Treatment Of Ulcerative Colitis Biology Essay


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In patients with UC in remission, the rate of adherence to maintenance treatment is reported to be as low as 40% (Kane et al., 2001; Van Hees and Van Tongeren, 1982). The causes of non-adherence are multi-factorial, but include the number of pills (up to 12/day) and frequency of dosing (three- or four-times daily). Once-daily oral formulations of mesalazine are likely to be a better therapeutic option in clinical practice, partly due to improved adherence. More recent studies have demonstrated the efficacy and safety of once daily administration of once daily mesalazine preparation in maintenance of remission in patients with UC, compared with the well established conventional multiple daily dosing regimen (Katz et al., 2010).

In 2007, Lialda® (Mezavant® in UK) 1,200 mg mesalazine tablets were approved for the treatment of active UC at a dosage of 2.4-4.8 g given only once daily with a view of improving patients compliance by reducing the frequency of drug administration per day (2007). Preparation of Lialda® includes the dispersion of the active drug into a lipophilic matrix containing carnuba wax with the aid of heating. The resulting mixture is then granulated with cooling and dispersed into an outer hydrophilic matrix to be tabletted. Tablets are finally film-coated to prevent premature drug release in the upper GIT (Villa, 2004).

The aim of the current study is to formulate mesalazine into a modified release dosage form suitable for once daily administration utilizing the simple wet granulation technique followed by film-coating of the resulting tables with the acrylic-based resin, Eudragit S, that dissolves at pH 7 or greater, releasing mesalazine in the terminal ileum and colon with the aid of design of experiment (DOE).

DOE has been widely used in pharmaceutical field to study the effect of formulation variables and their interactions on response variables (Lunney et al., 2008). BBD is rotatable or nearly rotatable second-order experimental design based on three-level incomplete factorial design and was selected for this study, because it can evaluate quadratic interactions between pairs of factors while minimizing the number of required experiments. BBD have been applied to the optimization of variables affecting the formulation processes and to get certain response by changing those variables (Ferreira et al., 2007; Guo et al., 2008).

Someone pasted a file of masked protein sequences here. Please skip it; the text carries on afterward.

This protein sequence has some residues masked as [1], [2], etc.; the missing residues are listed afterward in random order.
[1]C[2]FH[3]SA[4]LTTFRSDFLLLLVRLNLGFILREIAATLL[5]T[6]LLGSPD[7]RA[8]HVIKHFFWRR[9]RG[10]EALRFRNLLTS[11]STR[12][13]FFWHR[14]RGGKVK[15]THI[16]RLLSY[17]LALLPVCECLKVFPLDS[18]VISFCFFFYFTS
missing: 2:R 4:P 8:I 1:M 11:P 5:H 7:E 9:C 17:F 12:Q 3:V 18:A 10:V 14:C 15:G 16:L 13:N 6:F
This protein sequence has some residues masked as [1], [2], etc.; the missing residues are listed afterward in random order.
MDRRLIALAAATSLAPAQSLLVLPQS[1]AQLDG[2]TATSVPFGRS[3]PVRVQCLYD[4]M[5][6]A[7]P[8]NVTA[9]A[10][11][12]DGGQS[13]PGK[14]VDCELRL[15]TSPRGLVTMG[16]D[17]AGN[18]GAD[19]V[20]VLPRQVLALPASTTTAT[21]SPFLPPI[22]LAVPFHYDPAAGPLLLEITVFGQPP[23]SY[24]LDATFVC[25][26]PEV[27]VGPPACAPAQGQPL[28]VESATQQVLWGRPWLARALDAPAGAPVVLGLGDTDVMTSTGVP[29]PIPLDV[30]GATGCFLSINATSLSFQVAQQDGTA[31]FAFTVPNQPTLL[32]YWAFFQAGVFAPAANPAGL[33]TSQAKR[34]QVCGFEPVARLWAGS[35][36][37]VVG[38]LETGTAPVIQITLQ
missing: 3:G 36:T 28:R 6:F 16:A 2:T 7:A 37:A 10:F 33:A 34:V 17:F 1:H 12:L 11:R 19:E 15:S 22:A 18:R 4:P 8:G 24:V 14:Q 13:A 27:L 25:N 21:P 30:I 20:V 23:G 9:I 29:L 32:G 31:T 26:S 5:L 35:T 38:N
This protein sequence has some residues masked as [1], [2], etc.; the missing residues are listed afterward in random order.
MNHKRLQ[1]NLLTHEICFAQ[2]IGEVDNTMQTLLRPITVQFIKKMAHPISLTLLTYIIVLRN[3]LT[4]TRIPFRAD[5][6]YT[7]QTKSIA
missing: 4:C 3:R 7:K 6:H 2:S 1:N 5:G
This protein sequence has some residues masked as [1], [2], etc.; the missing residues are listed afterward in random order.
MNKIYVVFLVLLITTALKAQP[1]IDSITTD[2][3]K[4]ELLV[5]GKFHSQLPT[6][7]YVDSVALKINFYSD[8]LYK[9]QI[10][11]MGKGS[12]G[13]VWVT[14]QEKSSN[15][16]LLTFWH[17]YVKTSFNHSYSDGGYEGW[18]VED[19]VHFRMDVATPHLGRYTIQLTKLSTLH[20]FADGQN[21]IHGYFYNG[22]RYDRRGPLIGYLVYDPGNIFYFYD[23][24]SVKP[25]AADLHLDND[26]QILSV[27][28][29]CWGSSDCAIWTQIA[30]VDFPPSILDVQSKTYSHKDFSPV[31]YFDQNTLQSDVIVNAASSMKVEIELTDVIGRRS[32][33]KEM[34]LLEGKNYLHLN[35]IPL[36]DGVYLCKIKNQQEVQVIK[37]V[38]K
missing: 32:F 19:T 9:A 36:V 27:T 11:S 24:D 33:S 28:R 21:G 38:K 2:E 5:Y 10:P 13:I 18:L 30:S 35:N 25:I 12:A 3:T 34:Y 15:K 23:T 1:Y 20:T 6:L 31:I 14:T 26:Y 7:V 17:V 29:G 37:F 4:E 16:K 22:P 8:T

Materials and methods


Mesalazine was kindly donated by Minipharm Pharmaceuticals, (Cairo, Egypt), Eudragit® S PO and Eudragit® RS 100 were generously donated by Röhm Pharma, GmbH, (Germany), triethyl citrate was purchased from Alfa Aesar (Karlsruhe, Germany), Carbopol® 940 from Noveon Inc., (USA), polyvinylpyrrolidone (PVP) K-30 from Fluka AG, (Buchs, Switzerland), talc and magnesium stearate from Adwic, El-Nasr Pharmaceutical Chemicals Co., (Egypt), croscarmellose Na was kindly donated by FMC BioPolymer, (Brussels, Belgium). All other chemicals and solvents were of analytical grade.


Experimental design

A three-factor, three-level BBD was used for the optimization procedure with Carbopol® content (X1), Eudragit® RS (X2) and croscarmellose Na content (X3) as the independent variables (table 1). The levels for these three parameters were determined from the preliminary trials. The percentages of the drug released at 6, 10 and 14 h were used as dependent variables for desirable drug release. A zero order release profile of mesalazine over 16 h was suggested as a targeted release profile which was based on a theoretical release of about 8.3% of the drug per hour after a lag time of 4 h and was deduced from mesalazine release profile of the once daily marketed product (ODMP). Design-Expert® 7.1.5 (Stat-Ease, Inc., USA) was used to generate the (DOE) matrix and analyze the response surface models.

The significance of independent variables and their interactions were tested by means of the analysis of variance (ANOVA) (Bogdanova et al.). An alpha (α) level of 0.05 was used to determine the statistical significance in all analyses. The standardized effects of the independent variables and their interactions on the dependent variable were also investigated by preparing a Pareto chart and calculating the standardized main effects (SME).

Results were assessed with various descriptive statistics such as p value, determination coefficient (R2), adjusted determination coefficient (Ra2), correlation coefficient (R), Durbin-Watson (DW) statistic and sum of squares (SS) to reflect the statistical significance of the quadratic model.

Compatibility of mesalazine with Different Pharmaceutical Excipients

Coground physical mixtures of mesalazine with various excipients used namely; Eudragit® S, Eudragit® RS, Carbopol®, and PVP K 30, were prepared by mixing in 1:1 w/w ratio using glass mortar. The prepared mixtures were examined visually and evaluated for the possible interactions using differential scanning calorimetry.

Preparation of core tablets

Accurately weighed quantity of mesalazine and the polymer(s) for the evaluated formulas were mixed for 20 minutes using a glass mortar and pestle. The mixture then granulated using a binder PVP K-30 (5% w/w) in isopropyl alcohol. The wet mass was passed through 16# sieve and the resulted granules were dried in a tray drier for 30 min at 50°C. The dried granules were sieved and mixed uniformly with ascertained amounts of croscarmellose Na, 2% w/w of talc and 1% w/w magnesium stearate. Certain amounts of the resulting granules equivalent to 1200 mg of mesalazine were compressed on a tablet single punch press machine, (Royal Artist, Bombay, India.) using a 20mm x 9mm local made oblong punch and die set.

Physicochemical characterization of core tablets